While standing is the easiest to understand, I suggest starting in the half kneeling position with the outside leg up. This will allow you to build stability in a split stance position which will be beneficial if you’d like to progress to single leg exercises. (which you will.)
Band Pull Apart
Directions - Hold a band out in front of you like Frankenstein, grasping one end in each hand. Pull the band apart till it touches your chest and reverse the motion. Keep the shoulders down so they don’t shrug up and focus on pulling the shoulder blades together as you pull.
When we sit all day causing our shoulders, to round, back to hunch, and neck to tighten up. muscles get weak and cause our shoulders to roll forward and our backs to hunch over. The pull apart is a great exercise for strengthening the muscles of the upper back and reversing that forward drift. I advise all of my clients to keep one at their desk and perform pull aparts periodically during the day.
Incline Treadmill Walking
Cardio is important and any well-rounded program for health should include it.
Cardio helps to lose or manage weight, improve heart function, lung capacity and reduce your risk of cardiovascular disease, diabetes, cancer, and high blood pressure.
If your someone with preexisting injuries or who are deconditioned cardio exercises can present issues. The issue with most cardio exercises is that they are continuous repetitive exercises which can break down the body if you have an injury or improper form.
Cycling is great if you can fit the bike properly to your body. Elipticalling can be a great entry point for many people however it lacks functionality for activities of daily living. Running is great, but without proper form, the pounding could be too much.
My favorite though is walking. Walking is a fundamental movement that rarely causes injury or issues. IT is load bearing to help strengthen your bones, puts little stress on the knees, can be done anywhere, anytime, and doesn't subject your joints to repletive pounding.
Now the one issue one may face is intensity. If you want to improve your cardiovascular function, it’s necessary to get your heart rate up.
To achieve this, walk faster. The best speed to walk for a workout is between 3 and 5.5 miles per hour. Faster than a stroll but not quite a run. As you increase your speed over 3mph walking becomes very inefficient.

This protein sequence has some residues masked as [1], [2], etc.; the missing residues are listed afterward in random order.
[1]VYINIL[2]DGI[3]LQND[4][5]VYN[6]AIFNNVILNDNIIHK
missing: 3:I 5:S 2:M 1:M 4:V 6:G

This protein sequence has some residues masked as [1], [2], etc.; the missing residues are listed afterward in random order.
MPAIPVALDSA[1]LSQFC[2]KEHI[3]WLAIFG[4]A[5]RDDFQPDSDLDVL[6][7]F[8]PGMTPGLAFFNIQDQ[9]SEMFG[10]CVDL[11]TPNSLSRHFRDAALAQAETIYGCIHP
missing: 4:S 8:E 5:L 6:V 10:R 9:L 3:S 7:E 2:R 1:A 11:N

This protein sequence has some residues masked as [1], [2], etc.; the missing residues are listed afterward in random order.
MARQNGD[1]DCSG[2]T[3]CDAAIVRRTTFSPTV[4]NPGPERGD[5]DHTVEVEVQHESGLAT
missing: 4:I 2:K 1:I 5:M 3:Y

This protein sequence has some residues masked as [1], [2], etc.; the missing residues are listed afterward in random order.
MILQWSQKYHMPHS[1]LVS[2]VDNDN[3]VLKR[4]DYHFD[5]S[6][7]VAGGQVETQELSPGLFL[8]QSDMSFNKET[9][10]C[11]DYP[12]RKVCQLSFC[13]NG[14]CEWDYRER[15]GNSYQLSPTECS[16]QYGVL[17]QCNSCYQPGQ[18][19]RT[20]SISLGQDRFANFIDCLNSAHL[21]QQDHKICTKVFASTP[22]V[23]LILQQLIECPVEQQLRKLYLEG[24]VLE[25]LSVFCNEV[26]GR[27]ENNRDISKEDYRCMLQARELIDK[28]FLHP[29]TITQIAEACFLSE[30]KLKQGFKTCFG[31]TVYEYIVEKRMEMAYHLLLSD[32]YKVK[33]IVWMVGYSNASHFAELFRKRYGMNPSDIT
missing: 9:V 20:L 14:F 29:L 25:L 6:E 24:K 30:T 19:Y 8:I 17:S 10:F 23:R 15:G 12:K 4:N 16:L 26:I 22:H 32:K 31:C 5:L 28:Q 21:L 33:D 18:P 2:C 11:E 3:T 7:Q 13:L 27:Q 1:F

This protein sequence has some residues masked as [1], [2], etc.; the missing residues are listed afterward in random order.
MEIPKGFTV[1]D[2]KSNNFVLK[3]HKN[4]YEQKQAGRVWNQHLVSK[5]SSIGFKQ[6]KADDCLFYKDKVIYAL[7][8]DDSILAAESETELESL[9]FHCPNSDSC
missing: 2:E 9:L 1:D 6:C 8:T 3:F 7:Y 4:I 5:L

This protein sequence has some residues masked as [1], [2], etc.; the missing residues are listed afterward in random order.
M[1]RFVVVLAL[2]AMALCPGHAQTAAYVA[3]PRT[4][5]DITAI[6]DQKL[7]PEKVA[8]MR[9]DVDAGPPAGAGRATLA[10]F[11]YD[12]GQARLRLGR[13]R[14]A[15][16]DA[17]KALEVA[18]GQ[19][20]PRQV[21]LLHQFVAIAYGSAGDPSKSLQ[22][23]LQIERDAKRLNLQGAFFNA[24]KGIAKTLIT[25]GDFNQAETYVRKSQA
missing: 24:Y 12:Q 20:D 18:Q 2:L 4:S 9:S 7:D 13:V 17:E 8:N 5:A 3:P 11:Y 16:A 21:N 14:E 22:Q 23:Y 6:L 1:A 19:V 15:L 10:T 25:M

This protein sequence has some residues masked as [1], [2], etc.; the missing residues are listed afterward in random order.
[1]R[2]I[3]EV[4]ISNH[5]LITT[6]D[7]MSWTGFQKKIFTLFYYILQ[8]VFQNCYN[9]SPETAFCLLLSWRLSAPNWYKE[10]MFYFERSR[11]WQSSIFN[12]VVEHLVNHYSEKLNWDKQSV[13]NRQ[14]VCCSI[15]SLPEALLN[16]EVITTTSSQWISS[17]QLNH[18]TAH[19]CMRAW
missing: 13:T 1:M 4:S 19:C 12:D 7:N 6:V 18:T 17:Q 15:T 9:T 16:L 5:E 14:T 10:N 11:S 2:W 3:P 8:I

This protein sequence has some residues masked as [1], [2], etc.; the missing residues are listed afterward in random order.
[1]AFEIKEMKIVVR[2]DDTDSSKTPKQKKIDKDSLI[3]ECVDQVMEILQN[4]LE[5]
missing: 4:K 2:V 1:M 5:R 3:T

What do you do when you need more of a challenge? Walk uphill.
I have many clients for whom running would do more harm than good. Most people like those who suffer from knee pain it’s going down that causes issues. Going up however rarely causes pain or injury while dramatically increasing the challenge of the exercise.
So find a speed between 3 and 5 mph and increase the grade each workout.
Chart of estimated energy efficiency at various walking and running speeds
Putting It Together
If you're not moving, you need to be. Above I’ve listed 7 of my favorite foolproof exercises. These are exercises that most can do with little to no previous experience or feedback. They are exercises which are simple to grasp, difficult to mess up, and rarely, if ever, cause pain. They’re my go to exercises for getting people moving in a hurry.
When we combine these exercises, we can create a great low risk way to get moving. This is a workout that will get the right muscles activated and help create a foundation to build on.
Plank - As long as you can hold with good form - Aim for up to 60sec
Glute Bridge - 10 Reps with a 2 second pause at the top to squeeze the glutes
Sit to Stand - 10 Reps Focusing on using the legs
Band Pull Aparts - 10-20 Reps
Get Back ups - 1 set - front, back, left side, right side, plank - Start with no restriction and each round move on to the next restriction.
Pallof Press - 8 Reps each side
Farmer Carry - Pick a length and A weight you can carry 30s-1min - should be on the heavier side. (substitute Heartbeat or suitcase carry to perform at home or for variety
Follow with 20 min Incline Treadmill Walking at a decent pace.
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Resistance Band Set - good for using for pull aparts, pallof press, and other exercises not mentioned here on this list.